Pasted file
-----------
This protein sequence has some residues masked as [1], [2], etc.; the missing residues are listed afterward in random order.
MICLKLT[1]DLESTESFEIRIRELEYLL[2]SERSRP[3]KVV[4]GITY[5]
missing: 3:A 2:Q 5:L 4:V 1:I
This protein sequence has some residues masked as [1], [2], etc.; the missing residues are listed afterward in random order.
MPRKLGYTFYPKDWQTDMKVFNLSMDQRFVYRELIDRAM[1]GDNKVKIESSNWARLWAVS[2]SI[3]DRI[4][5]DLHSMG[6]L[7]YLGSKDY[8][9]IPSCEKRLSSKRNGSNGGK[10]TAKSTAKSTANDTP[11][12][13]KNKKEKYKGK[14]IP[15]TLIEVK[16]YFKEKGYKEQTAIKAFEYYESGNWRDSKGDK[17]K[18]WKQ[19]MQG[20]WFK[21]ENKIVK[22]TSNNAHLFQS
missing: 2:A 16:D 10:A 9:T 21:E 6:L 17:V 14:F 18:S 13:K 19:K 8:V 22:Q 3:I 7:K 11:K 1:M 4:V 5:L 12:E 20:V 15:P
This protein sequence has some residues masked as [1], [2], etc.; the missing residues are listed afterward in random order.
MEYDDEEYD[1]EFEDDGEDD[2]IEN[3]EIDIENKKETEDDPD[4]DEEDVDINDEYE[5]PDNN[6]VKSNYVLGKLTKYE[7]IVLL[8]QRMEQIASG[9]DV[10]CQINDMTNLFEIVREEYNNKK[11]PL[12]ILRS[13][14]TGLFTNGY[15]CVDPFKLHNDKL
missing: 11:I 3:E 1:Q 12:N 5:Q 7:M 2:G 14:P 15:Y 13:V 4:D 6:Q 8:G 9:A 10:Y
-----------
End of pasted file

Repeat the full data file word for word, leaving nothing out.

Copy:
This protein sequence has some residues masked as [1], [2], etc.; the missing residues are listed afterward in random order.
MICLKLT[1]DLESTESFEIRIRELEYLL[2]SERSRP[3]KVV[4]GITY[5]
missing: 3:A 2:Q 5:L 4:V 1:I
This protein sequence has some residues masked as [1], [2], etc.; the missing residues are listed afterward in random order.
MPRKLGYTFYPKDWQTDMKVFNLSMDQRFVYRELIDRAM[1]GDNKVKIESSNWARLWAVS[2]SI[3]DRI[4][5]DLHSMG[6]L[7]YLGSKDY[8][9]IPSCEKRLSSKRNGSNGGK[10]TAKSTAKSTANDTP[11][12][13]KNKKEKYKGK[14]IP[15]TLIEVK[16]YFKEKGYKEQTAIKAFEYYESGNWRDSKGDK[17]K[18]WKQ[19]MQG[20]WFK[21]ENKIVK[22]TSNNAHLFQS
missing: 2:A 16:D 10:A 9:T 21:E 6:L 17:V 14:F 18:S 13:K 19:K 8:V 22:Q 3:I 7:K 11:K 1:M 4:V 5:L 12:E 20:V 15:P
This protein sequence has some residues masked as [1], [2], etc.; the missing residues are listed afterward in random order.
MEYDDEEYD[1]EFEDDGEDD[2]IEN[3]EIDIENKKETEDDPD[4]DEEDVDINDEYE[5]PDNN[6]VKSNYVLGKLTKYE[7]IVLL[8]QRMEQIASG[9]DV[10]CQINDMTNLFEIVREEYNNKK[11]PL[12]ILRS[13][14]TGLFTNGY[15]CVDPFKLHNDKL
missing: 11:I 3:E 1:Q 12:N 5:Q 7:M 2:G 14:P 15:Y 13:V 4:D 6:Q 8:G 9:A 10:Y